One letter separates coca and cocoa, but the two crops differ mightily in the products they're used to make: cocaine and chocolate respectively. Yet they're more related than one might think: a 60 per cent rise in cocoa prices in the past four years has led many farmers in Colombia - where a third of the world's cocaine is produced - to switch to growing cocoa beans.
In an interview with Bloomberg, one of the country's farmers said a kilogramme of cocoa beans could fetch 6,800 pesos ($2.31) - more than double the going price in 2012 - and growing cocoa was less likely to incite violence or draw the ire of authorities. The sharp rise in global cocoa prices was driven by dry weather in Ghana and Ivory Coast, the world's two largest producers. It also reflected booming demand for confectionery: the chocolate market is expected to top $115bn by 2020, up from $50bn in 2001.
Governments and multinationals have broken open their piggy banks to support the shift from coca to cocoa. For instance, the US Agency for International Development has invested $620m in Peru since 2002 to help it replace more than 80,000 hectares of coca with legal alternatives such as cocoa. Its efforts fuelled a 57% rise in the value of cocoa exports in Peru - the world's largest cocaine producer - to $247m in 2014.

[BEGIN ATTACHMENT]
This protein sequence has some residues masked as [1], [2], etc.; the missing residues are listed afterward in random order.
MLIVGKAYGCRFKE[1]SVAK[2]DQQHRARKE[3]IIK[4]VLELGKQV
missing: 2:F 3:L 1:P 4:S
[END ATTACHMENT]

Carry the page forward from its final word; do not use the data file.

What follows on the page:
Market forces and government efforts have taken a bite out of the cocaine industry: about 54% of all cocoa in Colombia is now grown in areas where illegal crops once grew. Moreover, coca plantings across Peru, Colombia and Bolivia - which account for virtually all cocaine production - have fallen to their lowest level since the mid-1980s.
Cocoa satisfied many a sweet tooth in 2015: prices leapt 14% even as broader commodity markets lost 40% of their value. But the trend could be broken in 2016, predicts Bloomberg, as macroeconomic uncertainty, lower demand from major buyers and other factors weigh on prices. Cocoa futures - bets on the future price of cocoa - recently suffered their biggest 3-day slump in eight months.
Farmers - keen to milk the high-price environment - intend to plant more cocoa trees in the growing season which starts in October. The industry is now expected to register its largest surplus in six years; but Bloomberg highlights two 'processors' - who grind cocoa beans into powder - that predict consumption will be flat this year. Demand is also slowing as Hershey, Lindt and other chocolate makers dip into their inventories to avoid higher production costs. And governments continue to encourage production: Ivory Coast authorities are paying cocoa farmers more for the third year in a row.
Other factors include better weather - La Nina is predicted to bring more moisture to West Africa - and rising global output: Ecuador, Colombia and Peru are all producing more cocoa. In the words of Forrest Gump, cocoa speculators face a box of chocolates in 2016: they don't know what they're going to get.